Thursday, December 29, 2011


An insane fetish item immediately upon release, this collaborative effort between Liz Harris (better known for her work under the Grouper moniker) and Ilyas Ahmed plays to the strengths of both, and while it easily surpasses anything Ahmed has done as a solo artist, it falls a little short for me as a piece of the Grouper discography. Harris' greatest asset has always been her severe reclusiveness and the aura of shattered, spectral loneliness that haunts her work; here that isolation is introduced to collaboration and while still achingly beautiful, something important gets lost in the transformation, something personal and harrowing and devastating. The beauty becomes a commodity; the introspection and aesthetic of confession becomes not a matter of privacy but of appeal.
Do not let it be said i think this record is at all "bad." It is gorgeous and frustrating, inviting deep reflection and evoking the idea of fizzled out stars, lapping ocean waves across empty beaches, and the cold austerity of an ever-devouring night. The music here seems appropriately distant, beamed in from somewhere amidst watery galazies smeared across the wastes of space, bounced echoes falling back to earth for the few tuned receivers open to the glitches between static dead air. Harris really can't fuck this stuff up; it's too ingrained in her approach and far too important a piece of her artistic self. This is the very notion of creativity as escape: these creations give Harris the strength to accept her existence, the filter through which she can view the world. While that may be a bit psychiatric in its evaluation, the level of personal connection Harris puts in to her recordings more than justifies it. There are few artists working in this vein that put so much of themselves into what they do; Liz Harris pours out of every recording she makes, and the strength of her vision separates Grouper from virtually every other project working in the field. Ambience isn't so much an evocation of mood as it is a state of being; the haunt of sorrow infects the work of strongest players in the field, be it Troum, Aidan Baker, or Lovesliescrushing. The ethereal becomes the real. What is true is what is thought, what is felt. The heart goes beyond the corporeal. The mystery is the reality.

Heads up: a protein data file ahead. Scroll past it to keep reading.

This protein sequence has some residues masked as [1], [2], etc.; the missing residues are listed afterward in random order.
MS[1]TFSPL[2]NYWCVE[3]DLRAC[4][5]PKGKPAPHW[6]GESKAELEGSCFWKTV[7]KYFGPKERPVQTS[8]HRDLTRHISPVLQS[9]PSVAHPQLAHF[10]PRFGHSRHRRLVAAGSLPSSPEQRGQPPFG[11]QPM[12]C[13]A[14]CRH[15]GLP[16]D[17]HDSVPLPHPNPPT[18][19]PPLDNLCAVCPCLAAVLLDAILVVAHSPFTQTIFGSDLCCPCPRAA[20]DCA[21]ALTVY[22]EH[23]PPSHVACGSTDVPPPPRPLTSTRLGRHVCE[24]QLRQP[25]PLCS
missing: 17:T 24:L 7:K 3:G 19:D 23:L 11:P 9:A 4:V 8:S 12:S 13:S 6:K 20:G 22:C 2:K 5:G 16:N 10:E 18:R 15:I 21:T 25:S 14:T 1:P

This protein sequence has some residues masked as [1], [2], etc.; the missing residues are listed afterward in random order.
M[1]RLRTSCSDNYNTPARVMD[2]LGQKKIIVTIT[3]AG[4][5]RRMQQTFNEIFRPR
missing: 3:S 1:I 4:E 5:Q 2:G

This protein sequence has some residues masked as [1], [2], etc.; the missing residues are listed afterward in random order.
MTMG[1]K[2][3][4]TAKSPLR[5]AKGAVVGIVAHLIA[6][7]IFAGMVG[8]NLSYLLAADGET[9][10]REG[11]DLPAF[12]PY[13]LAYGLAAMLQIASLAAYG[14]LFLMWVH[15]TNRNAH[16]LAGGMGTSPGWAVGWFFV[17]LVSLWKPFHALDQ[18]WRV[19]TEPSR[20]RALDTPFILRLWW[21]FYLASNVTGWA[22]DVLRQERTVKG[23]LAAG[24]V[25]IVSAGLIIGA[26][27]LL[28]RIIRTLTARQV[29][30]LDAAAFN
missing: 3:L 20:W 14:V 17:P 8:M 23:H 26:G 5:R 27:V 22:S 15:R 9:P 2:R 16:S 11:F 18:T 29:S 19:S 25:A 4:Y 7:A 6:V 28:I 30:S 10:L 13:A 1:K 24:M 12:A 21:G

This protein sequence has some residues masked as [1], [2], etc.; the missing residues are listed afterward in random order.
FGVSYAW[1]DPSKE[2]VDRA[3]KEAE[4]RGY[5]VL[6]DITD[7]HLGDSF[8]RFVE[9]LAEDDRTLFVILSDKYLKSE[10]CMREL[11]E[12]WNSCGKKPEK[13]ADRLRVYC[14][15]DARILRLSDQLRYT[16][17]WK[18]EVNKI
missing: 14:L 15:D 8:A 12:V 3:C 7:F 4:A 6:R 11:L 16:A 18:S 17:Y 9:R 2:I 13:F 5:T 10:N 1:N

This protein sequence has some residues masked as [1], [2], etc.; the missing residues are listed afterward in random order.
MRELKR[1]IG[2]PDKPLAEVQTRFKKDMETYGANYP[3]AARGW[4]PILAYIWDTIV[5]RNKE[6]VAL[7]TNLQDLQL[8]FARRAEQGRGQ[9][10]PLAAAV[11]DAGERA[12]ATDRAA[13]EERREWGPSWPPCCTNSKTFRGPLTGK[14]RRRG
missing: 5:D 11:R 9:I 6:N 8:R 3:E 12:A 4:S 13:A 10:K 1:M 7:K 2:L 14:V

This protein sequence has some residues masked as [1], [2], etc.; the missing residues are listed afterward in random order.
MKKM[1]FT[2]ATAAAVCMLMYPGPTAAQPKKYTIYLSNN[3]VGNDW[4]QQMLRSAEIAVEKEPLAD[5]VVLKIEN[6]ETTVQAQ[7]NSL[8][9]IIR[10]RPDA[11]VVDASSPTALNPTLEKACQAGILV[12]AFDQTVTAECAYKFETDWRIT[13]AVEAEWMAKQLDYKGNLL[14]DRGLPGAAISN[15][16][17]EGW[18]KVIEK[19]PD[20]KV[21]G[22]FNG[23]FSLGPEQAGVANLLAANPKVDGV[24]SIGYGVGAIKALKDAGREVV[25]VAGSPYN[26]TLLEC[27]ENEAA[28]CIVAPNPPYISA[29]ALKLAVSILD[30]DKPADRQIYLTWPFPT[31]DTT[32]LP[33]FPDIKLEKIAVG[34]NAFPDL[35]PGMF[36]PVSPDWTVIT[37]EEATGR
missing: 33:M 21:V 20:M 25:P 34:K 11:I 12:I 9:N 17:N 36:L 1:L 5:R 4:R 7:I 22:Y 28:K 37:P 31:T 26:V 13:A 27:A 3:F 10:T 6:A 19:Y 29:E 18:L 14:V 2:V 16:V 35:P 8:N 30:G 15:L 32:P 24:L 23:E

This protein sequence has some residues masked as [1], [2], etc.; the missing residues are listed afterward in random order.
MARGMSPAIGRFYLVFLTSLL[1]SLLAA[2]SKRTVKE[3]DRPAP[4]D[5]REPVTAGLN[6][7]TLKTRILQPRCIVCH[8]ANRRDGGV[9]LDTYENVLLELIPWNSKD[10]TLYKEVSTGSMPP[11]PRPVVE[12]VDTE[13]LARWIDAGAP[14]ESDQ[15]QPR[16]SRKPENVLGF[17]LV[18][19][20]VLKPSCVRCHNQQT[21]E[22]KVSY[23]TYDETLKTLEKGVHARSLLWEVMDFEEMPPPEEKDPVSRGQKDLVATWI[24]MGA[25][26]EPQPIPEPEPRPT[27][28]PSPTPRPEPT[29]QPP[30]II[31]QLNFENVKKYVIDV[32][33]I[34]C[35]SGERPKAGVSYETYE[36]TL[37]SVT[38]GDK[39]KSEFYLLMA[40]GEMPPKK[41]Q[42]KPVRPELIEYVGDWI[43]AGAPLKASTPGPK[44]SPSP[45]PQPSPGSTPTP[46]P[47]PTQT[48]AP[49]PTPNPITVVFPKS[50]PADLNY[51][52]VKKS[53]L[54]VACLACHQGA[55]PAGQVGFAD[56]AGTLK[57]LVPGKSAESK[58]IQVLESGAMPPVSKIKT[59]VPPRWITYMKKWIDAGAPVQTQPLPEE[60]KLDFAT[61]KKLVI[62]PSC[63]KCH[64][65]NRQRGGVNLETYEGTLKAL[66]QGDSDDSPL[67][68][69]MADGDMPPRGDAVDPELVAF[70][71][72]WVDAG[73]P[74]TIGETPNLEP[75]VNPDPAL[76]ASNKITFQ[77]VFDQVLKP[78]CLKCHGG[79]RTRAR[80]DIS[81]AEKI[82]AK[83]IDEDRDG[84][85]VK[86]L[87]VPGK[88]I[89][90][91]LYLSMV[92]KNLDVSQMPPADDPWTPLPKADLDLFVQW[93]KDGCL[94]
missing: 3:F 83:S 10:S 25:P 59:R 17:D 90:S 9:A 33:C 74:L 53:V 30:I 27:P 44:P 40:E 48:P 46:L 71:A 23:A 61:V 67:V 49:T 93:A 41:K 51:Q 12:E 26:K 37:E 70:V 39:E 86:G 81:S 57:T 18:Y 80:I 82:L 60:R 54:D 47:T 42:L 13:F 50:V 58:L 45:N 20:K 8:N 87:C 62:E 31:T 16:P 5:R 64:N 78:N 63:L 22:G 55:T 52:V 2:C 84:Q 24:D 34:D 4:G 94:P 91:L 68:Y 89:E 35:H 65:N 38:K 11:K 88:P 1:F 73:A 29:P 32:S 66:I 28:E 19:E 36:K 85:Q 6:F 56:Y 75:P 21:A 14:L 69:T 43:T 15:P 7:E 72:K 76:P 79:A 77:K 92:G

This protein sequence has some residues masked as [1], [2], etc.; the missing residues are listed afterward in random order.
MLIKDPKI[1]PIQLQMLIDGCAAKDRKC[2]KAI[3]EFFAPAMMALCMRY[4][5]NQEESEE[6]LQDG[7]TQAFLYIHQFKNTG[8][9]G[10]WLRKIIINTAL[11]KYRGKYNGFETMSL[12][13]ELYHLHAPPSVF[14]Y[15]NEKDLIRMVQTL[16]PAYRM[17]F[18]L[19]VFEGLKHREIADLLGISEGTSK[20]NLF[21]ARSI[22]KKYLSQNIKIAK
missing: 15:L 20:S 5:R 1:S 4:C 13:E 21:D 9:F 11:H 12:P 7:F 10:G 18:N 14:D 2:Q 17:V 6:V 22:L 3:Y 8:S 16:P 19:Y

To his credit, Ahmed mostly lets Harris work her magic. The usual overbearing nature of his fragile, spacious guitar work is here put to work in establishing a rich and hazy atmosphere, his clear, delayed lines stretching out Harris's songs and lending weight to key passages as well as accentuating particularly crushing chord changes. His playing lends a certain frame to "Visitor"; without it, the record could easily dissolve into post-delay creationism and hollowed out chamber-draping. On the one song where he takes the vocal lead, "Flickering," he seems to mirror Harris' style, simply a male version of her laconic, dragging drawl. He becomes a part of her puzzle, carving out new pieces that may or may not fit into the picture as a whole. Ahmed's strength is his willingness to recede, to accentuate, and ultimately to embellish. His solo work is far more sparse and delicate; here he lets himself be washed under the tidal wave of Grouper's aesthetic.
And as lovely as all of it is, there's a feeling of blankness. It isn't as expansive as other Grouper records, nor is it as frightening in its sacrifice of self. "Visitor" is hidden, pillowed under a mountain of Harris' previous work, slumbering alongside her more wrenching structures. Only "The Edges" approaches the vistas of beauty ripped open by her discography; it's the only song here that could stand alongside Harris' output and feel like it truly belongs. I understand that verdict may seem harsh, but i feel that Harris is not simply making albums; she's painting an entire worldview, giving like-minded, hurting individuals a prism through which they can view the world and better work within it. This music is strength to a lot of people, myself included, and anything new from Grouper is osmosed and transformed into part of our personal beings. Much like the music of Trist, the music of Grouper helps me; i don't know if i can word it any better. There is something to what Liz Harris does that has a tremendous emotional resonance, and its either there or it isn't.
If you can find this (i couldn't) then by all means buy it-you will not be sorry; you might even find yourself transformed after the process of listening and absorbing it. There are better places to start with Grouper, perhaps not so with Ahmed (his solo records are so removed and dry there's little to connect to); either way the pairing of the two is a twenty minute bath of warmth that won't fail to make an impression. Just not as deep of one as i'd like.

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